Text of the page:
[RC5] P4 Speed Question

Peter Cordes peter at llama.nslug.ns.ca
Fri Jun 15 01:14:06 EDT 2001


On Wed, Jun 13, 2001 at 05:30:30PM -0500, Ryan Malayter wrote:
> www.news.com reports a forthcoming DDR chipset from Intel for the P4, code
> named "Brookdale," Expected "early next year."
> 
> But as you say, so the f*ck what... P4 performance sucks with P3-optimized
> code. But the P4 isn't all that bad of a CPU core... it's just a bad choice
> for the current Windows software market.
> 
> The SPEC CPU2000 bechmarks, which are designed to resist hand-tuning, but
> allow for compiler instruction-order optimizations, show us some of the P4
> core's potential. (I know that there are still loopholes in SPEC's hand- or
> feedback- optimization rules. Manufacturers can exploit these to a degree,
> but CPU2000 is much stricter than CPU95 in this regard, and a new enough
> benchmark that Intel/AMD probably haven't had time to really juice up their
> compilers with CPU2000-specific optimizations. In any case, benchmarks like
> SPEC are really the only way to compare two different CPU architectures
> equitably).

 It would be great if Intel juiced up their compiler for the SPEC
benchmarks, since some of the SPECint benchmarks are gcc, perl, and gzip.  I
would _love_ to have those progs run faster!

> 
> 						Cint200	Cfp2000
> Athalon 1.4/PC2100 DDR SDRAM		554		458
> Intel P4 1.4 Ghz/PC800 RDRAM		529		538
> 
> As you can see, the P4 core fares well running P4-optimized code
> clock-for-clock with the Athalon. (AMD chose to use Intel's p3-optimized 5.0
> compilers, Intel used the same compiler with P4 flags set). These benchmarks
> were submitted by AMD and Intel themselves to SPEC, so you can bet they
> represent the best both companies could muster for their platforms.

 Thanks for posting this.  The SPEC numbers were one of the things that
contributed to my opinion that the P4 doesn't suck, it just isn't worth the
money for most people.  I had forgotten about them, and only remembered my
opinion that a P4 would be nice to have, as long as I didn't have to pay for
it.  (On a limited budget, dual (or more) CPU AMD machines probably get
you the most bang for the buck when buying multiple computers for e.g. a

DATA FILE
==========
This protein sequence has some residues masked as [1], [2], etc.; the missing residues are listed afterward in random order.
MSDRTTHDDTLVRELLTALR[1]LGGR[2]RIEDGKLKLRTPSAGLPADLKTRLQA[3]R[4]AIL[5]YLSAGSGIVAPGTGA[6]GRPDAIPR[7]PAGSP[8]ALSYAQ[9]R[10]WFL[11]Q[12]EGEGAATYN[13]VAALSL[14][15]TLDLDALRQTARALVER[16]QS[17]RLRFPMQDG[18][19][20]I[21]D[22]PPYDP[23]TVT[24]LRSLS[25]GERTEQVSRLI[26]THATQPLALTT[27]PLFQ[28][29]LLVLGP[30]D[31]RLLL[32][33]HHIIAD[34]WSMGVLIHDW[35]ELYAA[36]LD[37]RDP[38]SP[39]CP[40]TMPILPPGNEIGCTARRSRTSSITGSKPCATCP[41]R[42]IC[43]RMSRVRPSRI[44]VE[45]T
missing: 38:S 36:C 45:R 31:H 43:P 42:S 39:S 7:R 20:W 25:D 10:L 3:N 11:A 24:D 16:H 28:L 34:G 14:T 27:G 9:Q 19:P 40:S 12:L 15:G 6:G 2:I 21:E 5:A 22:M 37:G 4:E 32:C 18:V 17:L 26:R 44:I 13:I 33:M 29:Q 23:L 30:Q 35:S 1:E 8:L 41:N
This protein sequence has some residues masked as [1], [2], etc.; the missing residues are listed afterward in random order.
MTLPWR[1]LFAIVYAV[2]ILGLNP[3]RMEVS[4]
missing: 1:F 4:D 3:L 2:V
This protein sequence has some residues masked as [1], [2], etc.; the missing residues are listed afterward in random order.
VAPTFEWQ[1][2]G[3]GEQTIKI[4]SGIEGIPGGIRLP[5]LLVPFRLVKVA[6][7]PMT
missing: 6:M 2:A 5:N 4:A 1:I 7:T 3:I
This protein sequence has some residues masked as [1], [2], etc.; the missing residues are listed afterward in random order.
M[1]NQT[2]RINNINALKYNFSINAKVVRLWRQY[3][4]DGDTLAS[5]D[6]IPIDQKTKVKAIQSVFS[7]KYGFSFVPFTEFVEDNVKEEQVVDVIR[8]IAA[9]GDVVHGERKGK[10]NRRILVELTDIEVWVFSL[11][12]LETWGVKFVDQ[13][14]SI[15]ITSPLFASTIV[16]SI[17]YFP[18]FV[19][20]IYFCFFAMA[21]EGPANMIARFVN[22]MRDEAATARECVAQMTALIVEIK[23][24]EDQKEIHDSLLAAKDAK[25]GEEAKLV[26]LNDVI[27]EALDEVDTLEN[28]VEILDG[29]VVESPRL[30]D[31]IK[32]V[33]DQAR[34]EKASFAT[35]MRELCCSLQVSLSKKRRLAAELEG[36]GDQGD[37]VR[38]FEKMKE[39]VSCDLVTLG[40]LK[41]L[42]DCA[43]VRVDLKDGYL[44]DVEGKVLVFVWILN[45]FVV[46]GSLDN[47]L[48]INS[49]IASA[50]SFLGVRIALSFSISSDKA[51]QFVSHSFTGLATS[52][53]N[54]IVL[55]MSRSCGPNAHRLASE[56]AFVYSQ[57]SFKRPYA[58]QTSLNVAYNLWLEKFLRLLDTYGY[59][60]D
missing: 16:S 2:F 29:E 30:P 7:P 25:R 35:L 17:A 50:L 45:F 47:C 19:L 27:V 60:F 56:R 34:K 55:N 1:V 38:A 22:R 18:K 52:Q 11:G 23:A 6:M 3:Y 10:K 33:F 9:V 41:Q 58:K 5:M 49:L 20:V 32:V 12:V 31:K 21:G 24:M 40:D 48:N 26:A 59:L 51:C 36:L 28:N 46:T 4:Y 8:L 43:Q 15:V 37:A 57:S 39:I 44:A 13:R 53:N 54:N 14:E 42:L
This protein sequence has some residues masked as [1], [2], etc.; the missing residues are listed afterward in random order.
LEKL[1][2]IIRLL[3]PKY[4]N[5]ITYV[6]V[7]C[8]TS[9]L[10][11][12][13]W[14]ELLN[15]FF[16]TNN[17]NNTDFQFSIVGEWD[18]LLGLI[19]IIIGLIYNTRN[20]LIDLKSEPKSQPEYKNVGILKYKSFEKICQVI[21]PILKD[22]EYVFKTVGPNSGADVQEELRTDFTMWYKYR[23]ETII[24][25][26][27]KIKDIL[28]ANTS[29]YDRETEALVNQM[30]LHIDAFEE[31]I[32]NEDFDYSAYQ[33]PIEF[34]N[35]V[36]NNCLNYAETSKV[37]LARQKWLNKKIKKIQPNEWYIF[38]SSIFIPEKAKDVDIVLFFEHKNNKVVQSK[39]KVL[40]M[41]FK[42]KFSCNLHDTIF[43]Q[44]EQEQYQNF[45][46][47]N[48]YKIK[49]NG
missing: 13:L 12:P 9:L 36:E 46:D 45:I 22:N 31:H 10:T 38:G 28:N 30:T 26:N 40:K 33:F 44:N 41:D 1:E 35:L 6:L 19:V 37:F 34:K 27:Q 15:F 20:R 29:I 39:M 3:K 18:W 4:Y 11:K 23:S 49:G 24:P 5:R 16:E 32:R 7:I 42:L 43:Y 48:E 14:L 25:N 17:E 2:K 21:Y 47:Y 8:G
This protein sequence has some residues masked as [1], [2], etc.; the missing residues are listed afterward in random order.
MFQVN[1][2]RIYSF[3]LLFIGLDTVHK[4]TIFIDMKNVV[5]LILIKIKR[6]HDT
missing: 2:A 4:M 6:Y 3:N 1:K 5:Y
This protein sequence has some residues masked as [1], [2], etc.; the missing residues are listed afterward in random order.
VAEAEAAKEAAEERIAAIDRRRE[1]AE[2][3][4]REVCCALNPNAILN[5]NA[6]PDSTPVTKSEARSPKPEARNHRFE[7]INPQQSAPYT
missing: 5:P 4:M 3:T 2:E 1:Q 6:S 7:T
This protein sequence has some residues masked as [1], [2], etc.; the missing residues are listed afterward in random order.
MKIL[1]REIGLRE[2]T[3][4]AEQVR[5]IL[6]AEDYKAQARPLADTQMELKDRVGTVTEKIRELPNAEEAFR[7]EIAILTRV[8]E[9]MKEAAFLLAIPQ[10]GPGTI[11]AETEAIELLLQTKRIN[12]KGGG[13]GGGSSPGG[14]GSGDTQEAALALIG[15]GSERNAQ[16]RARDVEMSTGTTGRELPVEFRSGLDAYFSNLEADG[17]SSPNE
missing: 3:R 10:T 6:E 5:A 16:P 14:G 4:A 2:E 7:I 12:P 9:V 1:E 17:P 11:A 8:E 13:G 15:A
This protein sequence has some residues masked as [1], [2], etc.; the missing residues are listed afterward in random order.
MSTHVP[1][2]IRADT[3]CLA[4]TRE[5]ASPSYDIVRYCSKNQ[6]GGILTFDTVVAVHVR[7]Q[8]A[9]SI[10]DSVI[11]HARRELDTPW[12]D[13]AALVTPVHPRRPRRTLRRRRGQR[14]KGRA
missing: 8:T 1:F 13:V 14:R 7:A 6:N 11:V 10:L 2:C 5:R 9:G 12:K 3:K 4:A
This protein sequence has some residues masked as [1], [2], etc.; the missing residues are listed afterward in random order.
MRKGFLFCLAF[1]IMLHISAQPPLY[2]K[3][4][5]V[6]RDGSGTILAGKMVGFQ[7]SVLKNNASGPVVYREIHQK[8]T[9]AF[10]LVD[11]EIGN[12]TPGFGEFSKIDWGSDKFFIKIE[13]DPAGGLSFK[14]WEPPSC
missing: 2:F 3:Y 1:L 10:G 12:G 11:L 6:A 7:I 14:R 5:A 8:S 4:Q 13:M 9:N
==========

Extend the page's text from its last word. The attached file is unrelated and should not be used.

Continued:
cluster.  The physics prof I'm working for has bought several dual P3 1GHz
machines as the start of his cluster.)

> 
> Still, since most binary code today is P3-optimized, and the Athalon is
> designed for this code base, that's what I'd buy next week. But if/when MS
> and other vendors start optimizing instruction order for the P4, you're
> going to see the Athalon's current application-level speed advantage
> disappear. Intel is still, after all, the bully in the market, and they're
> going to make P4 optimization pretty cheap and for most x86 shrink-wrap
> developers.

 Any sane company should do anything necessary to get people to optimize
their programs for the company's hardware, regardless of what that hardware
is.  3DFX took this pretty far, with their GLIDE libraries which didn't even
let people's 3D progs work on other video cards.  Once the rest of the field
caught up with them, they had to do OpenGL like every one else.

 I think it would be really cool if Intel open-sourced their optimizer, so
it could be incorporated into gcc, and used to compile everything that gcc
can.  Currently, their optimizer doesn't support all of GNU C, so you can't
compile the Linux kernel with it.  I don't think Intel has too much to gain
by keeping the source for their compiler proprietary, and they certainly
make more work for themselves by trying to do everything.  Besides, imagine
how much good karma that would earn them, as well as good-will from the
geeks who might very well have an influence on large buying decisions.

> Somewhat ironically, it's the Linux folks - who can recompile most of their
> software to their liking - that might find they actually like performance
> (maybe not price) of the P4 right now.

 I pity the foo' who can't recompile her OS (apologies to Mr. T :).  I don't
find it ironic at all, since one of the reasons for using a Free OS is that
you can do anything you want with it, and aren't dependent on any company to
get around to doing stuff for you.  Could you explain what you meant there?

> Assuming, of course, that these Lunix
> folks have access to good P4-optimized compilers and script interpreters...

 Oh, you mean this?
http://developer.intel.com/software/products/compilers/linuxbeta.htm

 *BSD can run Linux binaries with a compatibility layer, so presumably you
could use Intel's compiler on those OSes.  You might have to do some tricks
to produce *BSD binaries so you wouldn't need the compatibility layer to run
the resultant binaries.  Probably just using a native linker would do it.

-- 
#define X(x,y) x##y
Peter Cordes ;  e-mail: X(peter at llama.nslug. , ns.ca)

"The gods confound the man who first found out how to distinguish the hours!
 Confound him, too, who in this place set up a sundial, to cut and hack
 my day so wretchedly into small pieces!" -- Plautus, 200 BCE
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